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dc.contributor.authorBunn, Frances
dc.contributor.authorBurn, Anne-Marie
dc.contributor.authorGoodman, Claire
dc.contributor.authorRait, Greta
dc.contributor.authorNorton, Sam
dc.contributor.authorRobinson, Louise
dc.contributor.authorSchoeman, Johan
dc.contributor.authorBrayne, Carol
dc.date.accessioned2018-12-20T00:31:31Z
dc.date.available2018-12-20T00:31:31Z
dc.date.issued2014-10-31
dc.identifier.issn1741-7015
dc.identifier.urihttps://www.repository.cam.ac.uk/handle/1810/287249
dc.description.abstractBACKGROUND: Evidence suggests that amongst people with dementia there is a high prevalence of comorbid medical conditions and related complaints. The presence of dementia may complicate clinical care for other conditions and undermine a patient's ability to manage a chronic condition. The aim of this study was to scope the extent, range and nature of research activity around dementia and comorbidity. METHODS: We undertook a scoping review including all types of research relating to the prevalence of comorbidities in people with dementia; current systems, structures and other issues relating to service organisation and delivery; patient and carer experiences; and the experiences and attitudes of service providers. We searched AMED, Cochrane Library, CINAHL, PubMed, NHS Evidence, Scopus, Google Scholar (searched 2012, Pubmed updated 2013), checked reference lists and performed citation searches on PubMed and Google Scholar (ongoing to February 2014). RESULTS: We included 54 primary studies, eight reviews and three guidelines. Much of the available literature relates to the prevalence of comorbidities in people with dementia or issues around quality of care. Less is known about service organisation and delivery or the views and experiences of people with dementia and their family carers. There is some evidence that people with dementia did not have the same access to treatment and monitoring for conditions such as visual impairment and diabetes as those with similar comorbidities but without dementia. CONCLUSIONS: The prevalence of comorbid conditions in people with dementia is high. Whilst current evidence suggests that people with dementia may have poorer access to services the reasons for this are not clear. There is a need for more research looking at the ways in which having dementia impacts on clinical care for other conditions and how the process of care and different services are adapting to the needs of people with dementia and comorbidity. People with dementia should be included in the debate about the management of comorbidities in older populations and there needs to be greater consideration given to including them in studies that focus on age-related healthcare issues.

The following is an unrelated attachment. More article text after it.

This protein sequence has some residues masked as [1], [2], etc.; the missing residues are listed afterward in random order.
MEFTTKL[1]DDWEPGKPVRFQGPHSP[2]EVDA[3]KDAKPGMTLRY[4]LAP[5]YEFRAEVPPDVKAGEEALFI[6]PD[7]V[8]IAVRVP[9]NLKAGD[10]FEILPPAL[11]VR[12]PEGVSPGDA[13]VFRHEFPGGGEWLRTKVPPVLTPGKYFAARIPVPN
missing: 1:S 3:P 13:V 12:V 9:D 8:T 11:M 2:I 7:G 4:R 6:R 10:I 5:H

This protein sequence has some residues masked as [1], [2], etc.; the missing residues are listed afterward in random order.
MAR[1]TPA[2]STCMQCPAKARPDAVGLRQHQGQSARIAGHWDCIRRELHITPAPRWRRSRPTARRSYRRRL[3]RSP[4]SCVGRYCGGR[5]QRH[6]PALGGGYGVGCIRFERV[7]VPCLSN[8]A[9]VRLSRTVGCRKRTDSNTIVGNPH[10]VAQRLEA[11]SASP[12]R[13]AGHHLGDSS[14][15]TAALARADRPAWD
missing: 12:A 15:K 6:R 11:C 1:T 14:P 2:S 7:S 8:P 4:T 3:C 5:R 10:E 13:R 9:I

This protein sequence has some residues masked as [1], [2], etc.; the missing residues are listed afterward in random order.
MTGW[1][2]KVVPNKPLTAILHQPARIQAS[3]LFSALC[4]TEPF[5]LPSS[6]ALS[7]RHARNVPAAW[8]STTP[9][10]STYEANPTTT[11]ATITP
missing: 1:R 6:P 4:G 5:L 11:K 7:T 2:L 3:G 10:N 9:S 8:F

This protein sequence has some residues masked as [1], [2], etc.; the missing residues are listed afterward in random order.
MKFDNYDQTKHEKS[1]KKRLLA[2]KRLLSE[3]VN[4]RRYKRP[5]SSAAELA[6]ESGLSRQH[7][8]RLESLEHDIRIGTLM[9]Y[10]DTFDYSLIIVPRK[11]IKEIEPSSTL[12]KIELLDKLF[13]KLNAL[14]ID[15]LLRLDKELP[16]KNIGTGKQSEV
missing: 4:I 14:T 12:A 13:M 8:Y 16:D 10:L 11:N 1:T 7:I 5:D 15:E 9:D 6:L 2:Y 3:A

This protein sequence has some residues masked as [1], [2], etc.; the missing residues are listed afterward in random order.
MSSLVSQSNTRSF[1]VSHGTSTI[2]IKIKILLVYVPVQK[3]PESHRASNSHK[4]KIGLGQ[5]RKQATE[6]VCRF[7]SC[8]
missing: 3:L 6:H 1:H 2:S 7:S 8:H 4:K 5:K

dc.format.mediumElectronic
dc.languageeng
dc.publisherSpringer Science and Business Media LLC
dc.rightsAttribution 4.0 International
dc.rights.urihttps://creativecommons.org/licenses/by/4.0/
dc.subjectHumans
dc.subjectDementia
dc.subjectVision Disorders
dc.subjectDiabetes Mellitus, Type 2
dc.subjectComorbidity
dc.subjectAged
dc.subjectDisease Management
dc.subjectFemale
dc.subjectMale
dc.subjectStroke
dc.titleComorbidity and dementia: a scoping review of the literature.
dc.typeArticle
prism.publicationDate2014
prism.publicationNameBMC Med
prism.startingPage192
prism.volume12
dc.identifier.doi10.17863/CAM.34556
dcterms.dateAccepted2014-09-26
rioxxterms.versionofrecord10.1186/s12916-014-0192-4
rioxxterms.versionVoR
rioxxterms.licenseref.urihttp://www.rioxx.net/licenses/all-rights-reserved
rioxxterms.licenseref.startdate2014-10-31
dc.contributor.orcidBurn, Anne-Marie [0000-0002-0637-2118]
dc.contributor.orcidBrayne, Carol [0000-0001-5307-663X]
dc.identifier.eissn1741-7015
rioxxterms.typeJournal Article/Review
cam.issuedOnline2014-10-31


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Attribution 4.0 International
Except where otherwise noted, this item's licence is described as Attribution 4.0 International